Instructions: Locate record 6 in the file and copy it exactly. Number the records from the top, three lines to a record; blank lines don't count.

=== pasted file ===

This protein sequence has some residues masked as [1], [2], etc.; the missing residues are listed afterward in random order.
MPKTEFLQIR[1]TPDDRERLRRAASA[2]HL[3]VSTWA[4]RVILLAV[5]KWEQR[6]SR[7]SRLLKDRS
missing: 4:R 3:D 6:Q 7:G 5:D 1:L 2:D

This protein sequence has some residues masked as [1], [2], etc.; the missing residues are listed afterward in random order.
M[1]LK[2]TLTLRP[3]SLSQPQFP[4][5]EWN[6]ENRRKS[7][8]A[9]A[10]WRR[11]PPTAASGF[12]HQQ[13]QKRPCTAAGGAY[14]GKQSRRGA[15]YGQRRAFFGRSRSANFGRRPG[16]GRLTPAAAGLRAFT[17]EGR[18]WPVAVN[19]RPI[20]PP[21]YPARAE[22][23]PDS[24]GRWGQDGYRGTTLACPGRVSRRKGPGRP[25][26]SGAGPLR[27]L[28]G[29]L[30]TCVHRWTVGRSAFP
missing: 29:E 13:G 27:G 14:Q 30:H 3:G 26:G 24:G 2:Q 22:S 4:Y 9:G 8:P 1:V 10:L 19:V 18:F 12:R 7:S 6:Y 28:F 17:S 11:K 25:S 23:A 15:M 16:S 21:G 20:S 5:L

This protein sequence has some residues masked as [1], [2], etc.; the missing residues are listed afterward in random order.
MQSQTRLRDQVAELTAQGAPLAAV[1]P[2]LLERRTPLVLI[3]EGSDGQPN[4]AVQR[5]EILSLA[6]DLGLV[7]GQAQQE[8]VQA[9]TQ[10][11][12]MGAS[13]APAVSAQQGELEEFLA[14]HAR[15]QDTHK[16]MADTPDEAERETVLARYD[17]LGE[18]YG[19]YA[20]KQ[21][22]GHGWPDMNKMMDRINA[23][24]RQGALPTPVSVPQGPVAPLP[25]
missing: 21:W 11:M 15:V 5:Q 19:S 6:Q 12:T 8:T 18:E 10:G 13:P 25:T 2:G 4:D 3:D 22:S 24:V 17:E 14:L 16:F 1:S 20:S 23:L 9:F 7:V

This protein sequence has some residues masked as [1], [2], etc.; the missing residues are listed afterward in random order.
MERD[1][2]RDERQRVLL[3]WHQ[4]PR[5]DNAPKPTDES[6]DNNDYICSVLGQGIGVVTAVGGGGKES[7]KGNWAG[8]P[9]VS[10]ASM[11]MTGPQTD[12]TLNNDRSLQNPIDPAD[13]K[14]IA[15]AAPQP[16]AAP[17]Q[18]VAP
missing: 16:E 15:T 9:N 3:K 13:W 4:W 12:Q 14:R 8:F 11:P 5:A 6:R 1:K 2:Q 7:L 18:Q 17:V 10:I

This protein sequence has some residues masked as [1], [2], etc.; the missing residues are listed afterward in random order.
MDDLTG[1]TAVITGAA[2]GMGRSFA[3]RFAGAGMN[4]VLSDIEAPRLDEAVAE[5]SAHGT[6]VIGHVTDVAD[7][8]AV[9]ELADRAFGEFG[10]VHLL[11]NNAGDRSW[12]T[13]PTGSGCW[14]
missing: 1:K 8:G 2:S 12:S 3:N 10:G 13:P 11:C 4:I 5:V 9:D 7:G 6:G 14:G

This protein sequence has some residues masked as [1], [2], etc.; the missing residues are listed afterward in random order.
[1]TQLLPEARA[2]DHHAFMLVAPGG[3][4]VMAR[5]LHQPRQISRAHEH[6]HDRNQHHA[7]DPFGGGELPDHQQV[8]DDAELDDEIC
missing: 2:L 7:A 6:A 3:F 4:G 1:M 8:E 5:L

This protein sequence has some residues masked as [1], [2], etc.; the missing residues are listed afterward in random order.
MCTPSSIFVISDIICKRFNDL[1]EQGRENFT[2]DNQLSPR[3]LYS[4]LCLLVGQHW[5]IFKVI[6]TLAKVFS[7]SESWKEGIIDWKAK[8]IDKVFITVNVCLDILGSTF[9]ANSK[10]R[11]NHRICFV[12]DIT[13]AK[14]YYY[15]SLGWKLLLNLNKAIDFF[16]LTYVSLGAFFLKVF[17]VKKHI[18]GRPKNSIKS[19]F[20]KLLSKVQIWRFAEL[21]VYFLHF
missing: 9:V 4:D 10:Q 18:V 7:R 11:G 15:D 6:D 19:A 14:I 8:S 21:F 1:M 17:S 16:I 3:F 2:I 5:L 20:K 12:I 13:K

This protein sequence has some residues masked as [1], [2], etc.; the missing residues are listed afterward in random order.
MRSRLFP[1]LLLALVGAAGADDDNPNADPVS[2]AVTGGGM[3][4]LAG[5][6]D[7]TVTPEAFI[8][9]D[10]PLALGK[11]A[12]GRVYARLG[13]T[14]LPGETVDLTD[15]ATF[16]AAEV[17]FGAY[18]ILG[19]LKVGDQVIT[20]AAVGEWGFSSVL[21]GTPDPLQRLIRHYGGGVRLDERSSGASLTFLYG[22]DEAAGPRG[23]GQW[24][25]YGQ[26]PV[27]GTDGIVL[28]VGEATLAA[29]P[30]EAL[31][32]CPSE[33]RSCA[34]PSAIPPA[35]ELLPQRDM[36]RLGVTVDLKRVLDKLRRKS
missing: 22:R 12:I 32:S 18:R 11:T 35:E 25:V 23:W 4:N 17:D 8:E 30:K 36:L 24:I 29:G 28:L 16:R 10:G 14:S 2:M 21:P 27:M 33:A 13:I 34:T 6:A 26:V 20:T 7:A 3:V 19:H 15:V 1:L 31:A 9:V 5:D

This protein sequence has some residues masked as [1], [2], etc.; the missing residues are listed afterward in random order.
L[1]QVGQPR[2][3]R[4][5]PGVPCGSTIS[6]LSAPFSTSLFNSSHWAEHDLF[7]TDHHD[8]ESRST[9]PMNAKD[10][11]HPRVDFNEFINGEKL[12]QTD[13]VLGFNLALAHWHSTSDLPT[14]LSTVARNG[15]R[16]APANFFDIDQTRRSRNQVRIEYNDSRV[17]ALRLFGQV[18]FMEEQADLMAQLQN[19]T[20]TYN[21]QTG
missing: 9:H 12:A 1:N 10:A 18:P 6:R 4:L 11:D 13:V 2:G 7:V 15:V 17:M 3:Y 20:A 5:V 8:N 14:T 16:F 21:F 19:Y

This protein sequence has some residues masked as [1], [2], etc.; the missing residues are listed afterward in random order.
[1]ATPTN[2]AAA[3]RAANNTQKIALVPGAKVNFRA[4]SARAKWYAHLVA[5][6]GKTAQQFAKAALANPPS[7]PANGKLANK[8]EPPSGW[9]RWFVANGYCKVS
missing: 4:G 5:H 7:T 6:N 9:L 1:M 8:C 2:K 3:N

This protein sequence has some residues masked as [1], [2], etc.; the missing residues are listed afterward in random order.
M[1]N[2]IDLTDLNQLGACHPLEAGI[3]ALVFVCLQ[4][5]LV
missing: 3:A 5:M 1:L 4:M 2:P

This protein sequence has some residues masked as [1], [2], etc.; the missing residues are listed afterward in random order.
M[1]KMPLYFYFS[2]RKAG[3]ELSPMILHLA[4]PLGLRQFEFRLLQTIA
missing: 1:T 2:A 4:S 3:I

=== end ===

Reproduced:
This protein sequence has some residues masked as [1], [2], etc.; the missing residues are listed afterward in random order.
[1]TQLLPEARA[2]DHHAFMLVAPGG[3][4]VMAR[5]LHQPRQISRAHEH[6]HDRNQHHA[7]DPFGGGELPDHQQV[8]DDAELDDEIC
missing: 2:L 7:A 6:A 3:F 4:G 1:M 8:E 5:L